Kathrine Switzer, first woman to run a marathon

Kathrine Switzer, first woman to run a marathon

All over Tik Tok and Instagram lately it feels like everyone is training for a half or full marathon, however, this would not be possible without the brave acts of Kathrine Switzer. In 1967, Switzer, at age 20, was the first ever woman to run an official marathon. Making history in Boston just 55 years ago, this sounds like a day people would come together to cheer on the icon, however, this is far from what occurred. 

Switzer attented Syracuse University and at this point, there were no sports teams for women that she could get involved in so she began running with the men's cross country team. The university's mailman, Arnie, a 50 year old man who had been running the Boston marathon for years, trained with the team. He would run with Switzer every night and would always share stories from the magical race. One night Switzer exclaimed, ""Oh, let's quit talking about the Boston Marathon and run the damn thing!" Arnie responded, ""No woman can run the Boston Marathon." Switzer asked why not, as she was running 10 miles every night. Arnie shared that it was too long for women to run which only fueled Swizter. Arnie said the only way she could run in it was if she could show that she could run 26 miles beforehand. So, soon after, Arnie and Switzer set out to attempt at 26 miles and at the end, Swizter said that was way too easy and they ran 5 more. Arnie passed out after finishing and the next day was at her front door exclaiming that she must sign up now. She then paid her $3 race fee and was ready to go. 

At the time, Boston was one of the only big marathons. The New York City, Chicaco, and other races that are famous today were not around quite yet. When it was finally race day, Swizter, Arnie, Switzer's boyfriend, and a member of the cross country team had road tripped to Boston the night before. As they gathered around the start, snow filled the air and the weather was nothing but ideal. Swizter had on makeup and golden earrings as she wanted to look nice and feminine (wish she could have worn SWAKE!) Many men caught a glance of Kathrine before the start and were excited to have a girl at the race, asking her if they could teach their wives how to run. As she was previously fearful she would not be accepted here, after these interactions, she shared that "more than ever before at a running event, I felt at home." Swizter had no idea she would be making history this day but was just excited to run.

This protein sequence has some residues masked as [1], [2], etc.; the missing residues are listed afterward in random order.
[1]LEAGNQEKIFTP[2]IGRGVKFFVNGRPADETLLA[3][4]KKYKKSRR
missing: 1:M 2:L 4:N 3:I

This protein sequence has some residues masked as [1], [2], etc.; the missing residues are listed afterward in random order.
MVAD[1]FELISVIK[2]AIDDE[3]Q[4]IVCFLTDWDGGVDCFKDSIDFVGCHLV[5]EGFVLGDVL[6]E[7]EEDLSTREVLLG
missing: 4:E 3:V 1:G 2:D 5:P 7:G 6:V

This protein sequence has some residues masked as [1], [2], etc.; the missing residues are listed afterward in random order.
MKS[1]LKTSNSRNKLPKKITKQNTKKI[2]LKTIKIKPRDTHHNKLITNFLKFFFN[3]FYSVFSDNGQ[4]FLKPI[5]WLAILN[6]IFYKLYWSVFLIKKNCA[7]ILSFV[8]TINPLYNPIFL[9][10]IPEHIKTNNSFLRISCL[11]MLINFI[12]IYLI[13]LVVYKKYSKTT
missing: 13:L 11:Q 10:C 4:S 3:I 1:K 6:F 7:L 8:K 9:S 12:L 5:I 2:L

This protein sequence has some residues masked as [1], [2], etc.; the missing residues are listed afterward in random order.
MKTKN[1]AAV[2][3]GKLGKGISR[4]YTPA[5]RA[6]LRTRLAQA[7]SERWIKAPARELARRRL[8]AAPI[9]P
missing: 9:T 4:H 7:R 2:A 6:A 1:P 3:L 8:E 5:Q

The race finally began and she was off to a great start until around mile 5 when an angry man on the sidelines grabbed her arm and ripped her glove off. Thinking this was just an odd spectator, she kept running, yet the man persisted. He began reaching towards her bib in almost an attack screaming "get the hell out of my race and give me those numbers!" Arnie and Switzer's boyfriend held him back, yet as he continued to fight, Switzer's boyfriend tackled him. It turned out to be the manager of the race. They still had 20 miles left and Switzer had been attacked, her boyfriend was now angry at her for this situation and lashed out at her, she had blisters on her feet, and a freezing gloveless hand. Nothing was going right, yet she had never felt more motivated. If she stopped now, she thought, people would think this was all for publicity and no one would believe women could run 26.2 miles. She decided that no matter if she has to crawl on her hands and knees through the finish line, she would not stop for anything.

Against all odds, Kathrine Switzer finished the race, changing the world of running for females forever. At the age of 70, Switzer returned back to the Boston Marathon and ran the race again with her same bib number "261."

Today, the U.S. has the highest proportion of female marathon runners of 45% and across the world, around 35% of marathon runners are women. I have confidence that this number will only go up, and this year, 12,137 women ran the Boston Marathon thanks to Switzer. A fearless fighter, she did not walk so we could run, she ran so we could run. 

So, when out conquering your everyday world, keep Switzer in the back of your mind and remember you can do anything you set your mind to. If your mind is set on a goal big or small, do not let anyone stop you. 

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